Crops for the Future (CFF)
||It has been suggested that International Centre for Underutilised Crops be merged into this article. (Discuss) Proposed since April 2017.|
|Type||International Partnership Organisation|
|Legal status||International organisation|
|Purpose||Promote and facilitate the use of neglected and underutilised crops|
|Dr Michael Hermann|
Crops for the Future, known by its acronym CFF, is an independent international organisation with a mandate to promote and facilitate the greater use of neglected and underutilised crops for enhanced diversification of agricultural systems and human diets, particularly for the benefit of poor people in developing countries. Crops for the Future is the only such organisation exclusively dedicated to an agenda increasingly recognised as important to achieving food security in a sustainable manner and making use of local agricultural biodiversity.
- increase the knowledge base for neglected crops,
- advocate policies that do not discriminate against crop diversity,
- increase awareness of the relevance of neglected crops for rural livelihoods, and
- strengthen capacities in relevant sectors.
Crops for the Future was established in 2009 through the merger of the International Centre for Underutilised Crops (ICUC) in Sri Lanka and the Global Facilitation Unit for Underutilised Species (GFU) in Rome. Crops for the Future is based in Semenyih, Malaysia, and is governed by a Board of Directors, including a representative of the Government of Malaysia.
Research and development
Crops for the Future convenes international science events focusing on underutilised species, notably a series of international symposia, such as the International Symposium on Underutilized Plants for Food Security, Nutrition, Income and Sustainable Development, in Arusha, 2008 and the Second International Symposium on Underutilised Plant Species, in Kuala Lumpur, 2011.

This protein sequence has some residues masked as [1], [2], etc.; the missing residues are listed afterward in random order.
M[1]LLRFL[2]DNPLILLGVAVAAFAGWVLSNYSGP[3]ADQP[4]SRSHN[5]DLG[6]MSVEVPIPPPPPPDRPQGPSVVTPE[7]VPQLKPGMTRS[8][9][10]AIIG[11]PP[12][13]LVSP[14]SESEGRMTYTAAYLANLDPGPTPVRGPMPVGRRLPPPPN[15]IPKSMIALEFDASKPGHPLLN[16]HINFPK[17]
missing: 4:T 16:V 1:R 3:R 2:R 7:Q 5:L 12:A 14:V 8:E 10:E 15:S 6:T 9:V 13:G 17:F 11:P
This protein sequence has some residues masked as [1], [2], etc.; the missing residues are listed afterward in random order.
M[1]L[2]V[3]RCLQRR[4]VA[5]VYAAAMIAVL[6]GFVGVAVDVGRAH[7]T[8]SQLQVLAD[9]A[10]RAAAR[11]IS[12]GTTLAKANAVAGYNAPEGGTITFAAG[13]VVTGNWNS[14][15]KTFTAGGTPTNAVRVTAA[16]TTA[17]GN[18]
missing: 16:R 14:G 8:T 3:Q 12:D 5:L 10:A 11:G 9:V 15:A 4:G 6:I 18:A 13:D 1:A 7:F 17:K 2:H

In collaboration with local partners, Crops for the Future also undertakes research and development projects in poor communities of developing countries designed to improve rural livelihoods through greater use of agricultural biodiversity.
Coalition to Diversify Income (CoDI) is one of the programmes led by Crops for the Future (through its predecessor – ICUC) and has been carried out in eight locations in India and Vietnam. CoDI is designed to assist small farmers to develop and implement better practice in crop production and post-harvest management, as well as to overcome the limitation of market access in order to generate more income. The case of Hòa Vang sticky rice in Hải Dương represents a good example of the success of this project. In India, CoDI promoted enhanced utilisation of minor millets, such as Eleusine coracana and native fruits in the states of Maharashtra and Gujarat.
The project "Recipes for Success" was implemented in local communities in Benin, Kenya and Tanzania, to enhance consumption and production of indigenous fruits and vegetables by local communities for more nutritious and sustainable diets.
- "New Global Coordinator for Crops for the Future". Bioversity International Newsletter No. 56, July–December 2010. Retrieved: 2011-10-27.
- Crops for the Future, "Crops for the Future Strategic Plan 2009-2013",
- Brooke, Lindsay (2008-11-27). "Crops for the Future". Press release. Retrieved: 2011-10-27
- "International Symposium on Underutilized Plants for Food Security, Nutrition, Income and Sustainable Development". Retrieved: 2011-11-16
- "2nd International Symposium on Underutilised Plant Species". Retrieved: 2011-11-16
- Sakāl Times, 2011-03-22, "Farmers diversify income, thanks to BAIF". Retrieved: 2011-11-16
- Jaenicke, H. et al. (2011). "Underused Crops can Help Diversify Income Opportunities", Palawija newsletter, Vol 28(2), p.5.
- 2011-10-16. "Local food systems in VietnamLstrengths and opportunities". Retrieved: 2011-11-16
- Le, T.G. "The project "Coalition to diversify income through the underused crops" (CoDI) supports farmers to develop Hoa Vang sticky rice in Hai Duong". Retrieved: 2011-11-16
- The Times of India, 2011-3-23, "Baif project helps small farmers grow minor crops". Retrieved: 2011-11-16
- "Recipes for Success"